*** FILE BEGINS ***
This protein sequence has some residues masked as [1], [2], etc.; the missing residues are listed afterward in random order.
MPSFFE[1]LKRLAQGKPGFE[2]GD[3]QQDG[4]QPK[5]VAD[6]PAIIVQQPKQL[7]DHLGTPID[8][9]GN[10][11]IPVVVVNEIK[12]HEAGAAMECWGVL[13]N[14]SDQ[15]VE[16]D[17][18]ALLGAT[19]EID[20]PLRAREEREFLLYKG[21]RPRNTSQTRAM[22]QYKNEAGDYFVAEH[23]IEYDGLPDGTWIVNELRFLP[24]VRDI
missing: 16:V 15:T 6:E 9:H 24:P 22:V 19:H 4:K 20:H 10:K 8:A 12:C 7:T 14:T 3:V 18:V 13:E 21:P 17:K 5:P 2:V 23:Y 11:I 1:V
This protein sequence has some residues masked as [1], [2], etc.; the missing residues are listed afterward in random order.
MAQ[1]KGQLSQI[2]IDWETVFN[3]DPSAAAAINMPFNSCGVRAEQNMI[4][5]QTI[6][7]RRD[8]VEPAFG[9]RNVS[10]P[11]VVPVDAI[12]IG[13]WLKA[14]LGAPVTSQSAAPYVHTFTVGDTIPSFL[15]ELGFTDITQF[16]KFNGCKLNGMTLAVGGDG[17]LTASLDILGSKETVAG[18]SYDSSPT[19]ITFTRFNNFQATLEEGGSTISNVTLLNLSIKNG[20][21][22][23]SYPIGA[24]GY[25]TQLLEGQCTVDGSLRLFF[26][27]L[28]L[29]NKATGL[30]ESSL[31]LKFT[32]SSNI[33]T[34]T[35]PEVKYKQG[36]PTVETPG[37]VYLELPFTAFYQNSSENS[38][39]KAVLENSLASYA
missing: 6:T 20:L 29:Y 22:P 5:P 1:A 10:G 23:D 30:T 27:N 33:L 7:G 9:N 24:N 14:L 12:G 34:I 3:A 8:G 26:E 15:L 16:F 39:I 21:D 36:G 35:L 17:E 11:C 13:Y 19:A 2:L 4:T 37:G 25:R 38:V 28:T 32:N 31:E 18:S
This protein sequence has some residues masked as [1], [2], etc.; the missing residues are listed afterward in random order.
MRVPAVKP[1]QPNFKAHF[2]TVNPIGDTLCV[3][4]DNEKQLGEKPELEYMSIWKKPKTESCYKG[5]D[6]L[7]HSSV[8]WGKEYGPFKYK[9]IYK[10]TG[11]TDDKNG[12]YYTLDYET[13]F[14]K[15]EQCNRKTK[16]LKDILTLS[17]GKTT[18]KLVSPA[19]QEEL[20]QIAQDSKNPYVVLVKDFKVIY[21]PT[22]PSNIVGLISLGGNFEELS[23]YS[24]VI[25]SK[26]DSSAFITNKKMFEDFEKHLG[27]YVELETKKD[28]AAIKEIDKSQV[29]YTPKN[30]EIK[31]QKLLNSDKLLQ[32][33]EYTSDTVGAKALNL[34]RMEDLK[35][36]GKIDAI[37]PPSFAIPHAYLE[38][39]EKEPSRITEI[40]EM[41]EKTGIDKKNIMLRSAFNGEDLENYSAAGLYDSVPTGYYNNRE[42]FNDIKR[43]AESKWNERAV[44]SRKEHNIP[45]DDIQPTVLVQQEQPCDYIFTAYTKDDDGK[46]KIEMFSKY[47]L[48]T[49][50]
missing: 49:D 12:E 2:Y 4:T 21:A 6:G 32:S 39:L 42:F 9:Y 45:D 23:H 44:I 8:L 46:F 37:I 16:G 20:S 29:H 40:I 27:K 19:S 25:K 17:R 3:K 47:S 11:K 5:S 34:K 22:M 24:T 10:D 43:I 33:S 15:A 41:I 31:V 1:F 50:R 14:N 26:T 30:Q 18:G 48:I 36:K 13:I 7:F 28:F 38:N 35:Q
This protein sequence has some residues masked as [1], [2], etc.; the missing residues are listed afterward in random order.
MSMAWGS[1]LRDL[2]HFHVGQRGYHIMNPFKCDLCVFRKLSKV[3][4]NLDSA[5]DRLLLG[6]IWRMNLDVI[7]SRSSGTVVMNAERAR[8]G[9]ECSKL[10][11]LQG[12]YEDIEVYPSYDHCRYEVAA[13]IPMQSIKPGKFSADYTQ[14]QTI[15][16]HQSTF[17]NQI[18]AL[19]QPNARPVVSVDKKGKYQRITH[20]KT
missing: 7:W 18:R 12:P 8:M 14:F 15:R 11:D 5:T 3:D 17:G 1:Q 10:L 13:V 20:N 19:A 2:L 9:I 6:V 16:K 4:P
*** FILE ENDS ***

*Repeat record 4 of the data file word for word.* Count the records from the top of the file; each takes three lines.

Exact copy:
This protein sequence has some residues masked as [1], [2], etc.; the missing residues are listed afterward in random order.
MSMAWGS[1]LRDL[2]HFHVGQRGYHIMNPFKCDLCVFRKLSKV[3][4]NLDSA[5]DRLLLG[6]IWRMNLDVI[7]SRSSGTVVMNAERAR[8]G[9]ECSKL[10][11]LQG[12]YEDIEVYPSYDHCRYEVAA[13]IPMQSIKPGKFSADYTQ[14]QTI[15][16]HQSTF[17]NQI[18]AL[19]QPNARPVVSVDKKGKYQRITH[20]KT
missing: 7:W 18:R 12:P 8:M 14:F 15:R 11:D 5:T 3:D 17:G 1:Q 10:L 13:V 20:N 19:A 2:L 9:I 6:V 16:K 4:P